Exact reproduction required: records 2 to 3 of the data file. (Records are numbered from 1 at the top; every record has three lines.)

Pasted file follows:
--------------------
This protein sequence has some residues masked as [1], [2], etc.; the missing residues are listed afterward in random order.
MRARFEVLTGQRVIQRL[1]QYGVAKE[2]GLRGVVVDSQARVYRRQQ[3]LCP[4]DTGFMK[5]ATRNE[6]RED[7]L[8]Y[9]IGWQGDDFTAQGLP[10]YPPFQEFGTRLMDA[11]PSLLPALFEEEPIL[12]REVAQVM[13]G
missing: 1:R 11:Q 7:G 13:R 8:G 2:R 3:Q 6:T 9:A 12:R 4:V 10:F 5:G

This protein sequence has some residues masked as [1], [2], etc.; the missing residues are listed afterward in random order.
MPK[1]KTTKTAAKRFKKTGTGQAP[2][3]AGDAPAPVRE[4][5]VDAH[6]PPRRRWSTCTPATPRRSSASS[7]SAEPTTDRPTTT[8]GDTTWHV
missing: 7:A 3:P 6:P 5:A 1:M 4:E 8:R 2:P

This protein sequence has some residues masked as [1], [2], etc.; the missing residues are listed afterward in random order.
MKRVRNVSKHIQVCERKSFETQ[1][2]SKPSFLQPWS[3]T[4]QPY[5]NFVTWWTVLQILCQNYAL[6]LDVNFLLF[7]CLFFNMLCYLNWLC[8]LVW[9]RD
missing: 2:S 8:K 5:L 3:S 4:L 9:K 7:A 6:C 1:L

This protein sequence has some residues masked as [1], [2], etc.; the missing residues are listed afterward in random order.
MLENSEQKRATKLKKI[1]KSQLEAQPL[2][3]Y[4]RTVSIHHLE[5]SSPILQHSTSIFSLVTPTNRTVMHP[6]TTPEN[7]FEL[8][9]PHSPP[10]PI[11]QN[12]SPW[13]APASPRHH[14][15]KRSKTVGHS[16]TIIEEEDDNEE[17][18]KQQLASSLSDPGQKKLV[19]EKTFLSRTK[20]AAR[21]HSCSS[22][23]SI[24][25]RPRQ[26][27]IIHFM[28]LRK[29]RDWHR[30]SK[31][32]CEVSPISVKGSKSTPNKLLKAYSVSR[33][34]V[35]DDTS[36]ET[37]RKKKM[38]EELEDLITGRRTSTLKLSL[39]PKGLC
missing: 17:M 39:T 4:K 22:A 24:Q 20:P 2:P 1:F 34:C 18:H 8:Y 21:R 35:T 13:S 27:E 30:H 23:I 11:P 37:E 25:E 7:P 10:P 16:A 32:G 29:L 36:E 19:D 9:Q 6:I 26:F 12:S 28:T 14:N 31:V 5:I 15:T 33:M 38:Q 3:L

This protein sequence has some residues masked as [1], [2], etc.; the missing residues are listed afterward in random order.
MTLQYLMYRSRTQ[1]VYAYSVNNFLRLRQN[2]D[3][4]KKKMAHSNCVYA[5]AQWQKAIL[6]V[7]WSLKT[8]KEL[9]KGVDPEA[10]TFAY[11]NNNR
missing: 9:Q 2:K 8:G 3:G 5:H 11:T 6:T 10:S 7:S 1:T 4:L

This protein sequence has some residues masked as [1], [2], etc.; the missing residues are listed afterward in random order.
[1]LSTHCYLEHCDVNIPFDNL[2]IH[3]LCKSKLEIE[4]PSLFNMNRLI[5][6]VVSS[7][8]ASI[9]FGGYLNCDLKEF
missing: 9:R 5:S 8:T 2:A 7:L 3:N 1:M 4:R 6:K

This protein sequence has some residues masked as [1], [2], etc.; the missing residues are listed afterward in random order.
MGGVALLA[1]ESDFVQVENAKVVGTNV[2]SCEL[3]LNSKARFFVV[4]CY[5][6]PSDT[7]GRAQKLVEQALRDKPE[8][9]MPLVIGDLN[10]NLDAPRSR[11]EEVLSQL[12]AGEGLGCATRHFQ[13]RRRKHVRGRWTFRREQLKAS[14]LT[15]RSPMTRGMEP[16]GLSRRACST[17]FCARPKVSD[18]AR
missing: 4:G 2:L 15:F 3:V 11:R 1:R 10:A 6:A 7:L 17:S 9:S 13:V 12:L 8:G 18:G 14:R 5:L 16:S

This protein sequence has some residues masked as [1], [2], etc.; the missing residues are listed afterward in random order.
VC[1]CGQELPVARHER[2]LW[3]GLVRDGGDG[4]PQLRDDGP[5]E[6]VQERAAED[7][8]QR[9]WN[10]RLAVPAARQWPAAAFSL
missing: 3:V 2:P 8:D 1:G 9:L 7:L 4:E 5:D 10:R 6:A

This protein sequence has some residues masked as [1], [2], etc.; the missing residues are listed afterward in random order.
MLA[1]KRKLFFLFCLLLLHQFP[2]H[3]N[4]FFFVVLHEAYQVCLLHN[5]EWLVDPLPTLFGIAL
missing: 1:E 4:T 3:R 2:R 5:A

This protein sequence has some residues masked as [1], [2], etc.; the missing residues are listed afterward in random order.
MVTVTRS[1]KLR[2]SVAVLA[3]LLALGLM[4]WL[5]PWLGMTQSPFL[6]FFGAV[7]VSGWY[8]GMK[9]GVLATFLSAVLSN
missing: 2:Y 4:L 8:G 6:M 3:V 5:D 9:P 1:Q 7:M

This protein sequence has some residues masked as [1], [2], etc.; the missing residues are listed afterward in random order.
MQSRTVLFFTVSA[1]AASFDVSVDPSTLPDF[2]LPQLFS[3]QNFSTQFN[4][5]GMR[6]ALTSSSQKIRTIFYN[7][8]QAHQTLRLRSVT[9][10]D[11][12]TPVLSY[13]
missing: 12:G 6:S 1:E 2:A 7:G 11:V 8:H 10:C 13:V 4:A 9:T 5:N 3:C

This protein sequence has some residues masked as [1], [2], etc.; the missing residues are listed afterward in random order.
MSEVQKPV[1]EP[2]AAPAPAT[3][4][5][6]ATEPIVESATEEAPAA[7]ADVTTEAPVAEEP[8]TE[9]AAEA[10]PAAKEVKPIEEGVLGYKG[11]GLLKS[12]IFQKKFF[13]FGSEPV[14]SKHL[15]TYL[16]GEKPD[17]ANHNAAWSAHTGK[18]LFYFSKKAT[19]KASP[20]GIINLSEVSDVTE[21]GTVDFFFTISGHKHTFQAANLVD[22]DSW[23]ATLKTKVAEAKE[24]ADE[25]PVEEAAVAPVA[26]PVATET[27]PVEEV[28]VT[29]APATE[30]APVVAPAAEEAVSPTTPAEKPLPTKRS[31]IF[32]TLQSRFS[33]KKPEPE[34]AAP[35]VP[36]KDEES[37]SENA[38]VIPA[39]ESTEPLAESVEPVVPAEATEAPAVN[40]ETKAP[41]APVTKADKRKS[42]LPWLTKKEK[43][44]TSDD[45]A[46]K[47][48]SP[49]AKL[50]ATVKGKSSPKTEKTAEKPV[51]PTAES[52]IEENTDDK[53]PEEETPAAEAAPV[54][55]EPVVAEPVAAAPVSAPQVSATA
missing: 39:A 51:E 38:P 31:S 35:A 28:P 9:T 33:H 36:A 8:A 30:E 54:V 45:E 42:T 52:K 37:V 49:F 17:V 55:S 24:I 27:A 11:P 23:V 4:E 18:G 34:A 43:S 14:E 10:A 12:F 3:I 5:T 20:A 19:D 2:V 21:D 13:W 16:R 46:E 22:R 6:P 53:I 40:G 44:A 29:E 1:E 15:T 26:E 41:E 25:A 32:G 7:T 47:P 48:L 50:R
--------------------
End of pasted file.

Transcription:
This protein sequence has some residues masked as [1], [2], etc.; the missing residues are listed afterward in random order.
MPK[1]KTTKTAAKRFKKTGTGQAP[2][3]AGDAPAPVRE[4][5]VDAH[6]PPRRRWSTCTPATPRRSSASS[7]SAEPTTDRPTTT[8]GDTTWHV
missing: 7:A 3:P 6:P 5:A 1:M 4:E 8:R 2:P

This protein sequence has some residues masked as [1], [2], etc.; the missing residues are listed afterward in random order.
MKRVRNVSKHIQVCERKSFETQ[1][2]SKPSFLQPWS[3]T[4]QPY[5]NFVTWWTVLQILCQNYAL[6]LDVNFLLF[7]CLFFNMLCYLNWLC[8]LVW[9]RD
missing: 2:S 8:K 5:L 3:S 4:L 9:K 7:A 6:C 1:L